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You have a great idea for your thesis, but your thesis statement needs to explain not only your thesis but also your supporting points. A thesis statement is a kind of "because" statement: This is true because of X, Y, and Z. While I do not know what supporting points you have thought about yet, I do have a few ideas on this, so let's look at those and then at an example of a thesis statement.
Your supporting points need to show what in the novel supports the idea that the pursuit of goodness is the key to personal freedom. There are some characters in the novel that support this idea, and you might choose three to make your point. The lives of Amir, Hassan, and Assef, in varying ways, show the truth of this statement. Amir cannot be truly free until he is able to rescue Sohrab, an important pursuit of goodness, to make up for all the times he did not pursue goodness in his past. Hassan, in spite of his tragic ending, does have personal freedom. He has a clear conscience because he has pursued goodness for his entire life. And we can see that Assef, who pursues only evil, is never truly free, entrapped by his evil ideology and quest for power, dying painfully as a consequence of his wickedness.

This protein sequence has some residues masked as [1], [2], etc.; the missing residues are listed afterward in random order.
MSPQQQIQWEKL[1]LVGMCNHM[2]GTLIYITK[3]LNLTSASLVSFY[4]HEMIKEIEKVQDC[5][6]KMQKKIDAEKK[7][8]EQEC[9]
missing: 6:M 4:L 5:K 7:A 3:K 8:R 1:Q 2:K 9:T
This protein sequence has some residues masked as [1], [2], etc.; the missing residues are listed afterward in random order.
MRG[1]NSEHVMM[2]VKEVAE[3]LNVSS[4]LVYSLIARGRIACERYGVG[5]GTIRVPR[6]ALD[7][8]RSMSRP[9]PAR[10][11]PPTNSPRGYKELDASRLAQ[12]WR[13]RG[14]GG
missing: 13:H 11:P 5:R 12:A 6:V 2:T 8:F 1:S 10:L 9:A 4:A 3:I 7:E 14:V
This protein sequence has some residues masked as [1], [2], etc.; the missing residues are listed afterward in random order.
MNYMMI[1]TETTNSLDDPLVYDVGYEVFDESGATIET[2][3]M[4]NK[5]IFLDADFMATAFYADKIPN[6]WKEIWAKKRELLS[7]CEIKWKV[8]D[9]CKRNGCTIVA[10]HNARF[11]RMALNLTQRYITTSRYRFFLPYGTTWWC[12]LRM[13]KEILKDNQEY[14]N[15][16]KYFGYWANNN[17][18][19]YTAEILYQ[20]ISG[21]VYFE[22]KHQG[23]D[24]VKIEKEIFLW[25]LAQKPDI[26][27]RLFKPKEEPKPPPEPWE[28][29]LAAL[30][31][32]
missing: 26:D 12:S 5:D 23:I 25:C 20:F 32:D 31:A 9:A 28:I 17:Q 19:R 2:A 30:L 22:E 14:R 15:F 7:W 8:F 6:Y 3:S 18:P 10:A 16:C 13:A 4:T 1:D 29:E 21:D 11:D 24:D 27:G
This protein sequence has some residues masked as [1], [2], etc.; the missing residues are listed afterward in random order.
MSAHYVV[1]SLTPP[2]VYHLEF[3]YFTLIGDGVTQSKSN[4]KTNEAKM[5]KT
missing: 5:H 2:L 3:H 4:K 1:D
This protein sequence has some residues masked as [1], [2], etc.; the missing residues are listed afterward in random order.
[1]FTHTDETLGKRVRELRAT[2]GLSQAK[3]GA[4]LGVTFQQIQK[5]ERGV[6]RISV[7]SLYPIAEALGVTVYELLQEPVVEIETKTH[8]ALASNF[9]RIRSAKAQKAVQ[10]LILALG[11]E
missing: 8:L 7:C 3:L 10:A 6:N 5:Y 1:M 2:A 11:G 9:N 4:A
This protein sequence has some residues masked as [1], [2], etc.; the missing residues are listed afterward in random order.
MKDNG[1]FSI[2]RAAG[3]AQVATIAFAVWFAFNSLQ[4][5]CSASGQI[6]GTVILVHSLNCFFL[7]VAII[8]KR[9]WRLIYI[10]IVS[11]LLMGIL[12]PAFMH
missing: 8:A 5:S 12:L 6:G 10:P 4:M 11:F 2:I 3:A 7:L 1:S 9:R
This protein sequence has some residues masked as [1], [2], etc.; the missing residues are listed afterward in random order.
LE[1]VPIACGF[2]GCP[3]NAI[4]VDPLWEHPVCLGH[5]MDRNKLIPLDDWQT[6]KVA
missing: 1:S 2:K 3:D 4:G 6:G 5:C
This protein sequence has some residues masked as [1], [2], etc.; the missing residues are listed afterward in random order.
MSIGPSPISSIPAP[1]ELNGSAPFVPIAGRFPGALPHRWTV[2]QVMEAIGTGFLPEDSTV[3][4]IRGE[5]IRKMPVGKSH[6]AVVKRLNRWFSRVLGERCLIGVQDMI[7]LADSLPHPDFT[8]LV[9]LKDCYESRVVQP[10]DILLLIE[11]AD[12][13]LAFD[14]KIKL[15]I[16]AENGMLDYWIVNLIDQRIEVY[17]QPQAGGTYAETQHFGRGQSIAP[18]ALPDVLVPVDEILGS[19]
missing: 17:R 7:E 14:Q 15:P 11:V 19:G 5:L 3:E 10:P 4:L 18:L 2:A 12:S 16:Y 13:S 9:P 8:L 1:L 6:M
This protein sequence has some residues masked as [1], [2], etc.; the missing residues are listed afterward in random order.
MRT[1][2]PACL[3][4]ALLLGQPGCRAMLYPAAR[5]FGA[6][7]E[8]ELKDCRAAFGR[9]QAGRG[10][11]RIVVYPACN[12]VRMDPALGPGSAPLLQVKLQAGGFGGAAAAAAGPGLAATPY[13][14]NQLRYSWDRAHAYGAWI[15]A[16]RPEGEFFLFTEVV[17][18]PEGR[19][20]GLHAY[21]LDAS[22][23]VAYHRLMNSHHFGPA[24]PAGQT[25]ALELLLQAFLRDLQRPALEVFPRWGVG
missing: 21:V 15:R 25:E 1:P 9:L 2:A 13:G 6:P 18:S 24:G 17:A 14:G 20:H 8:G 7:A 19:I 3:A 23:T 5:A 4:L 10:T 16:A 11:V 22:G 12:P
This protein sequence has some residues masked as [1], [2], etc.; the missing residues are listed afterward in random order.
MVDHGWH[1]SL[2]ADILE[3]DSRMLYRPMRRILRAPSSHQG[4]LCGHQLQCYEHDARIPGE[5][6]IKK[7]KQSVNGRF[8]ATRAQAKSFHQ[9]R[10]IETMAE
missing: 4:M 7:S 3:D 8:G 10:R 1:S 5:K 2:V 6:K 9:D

If I were writing my own essay on this wonderful book, I might want to write about how class and ethnicity play a powerful part in life, a thesis I could support like this:
In The Kite Runner, class and ethnicity play a powerful role in the lives of two families, those of Baba and Amir and Ali and Hassan.
I have stated my main idea, which is what a thesis is, and then I have explained how I will support that idea. This organizes my body paragraphs, too, one on Baba and Amir and the other on Ali and Hassan. Once I have written my body paragraphs, I can add a conclusion that reminds my reader what my main idea is and give the reader a little review of my supporting points.
You have a fine thesis idea, so what you need to do now is decide what points you will be making to support your idea. Then you can "list" those points in your thesis statement. Make your thesis statement the last sentence in your introduction, where it helps the reader to see what is coming, and where it makes a nice transition to your first body paragraph. Good luck to you with your great idea!
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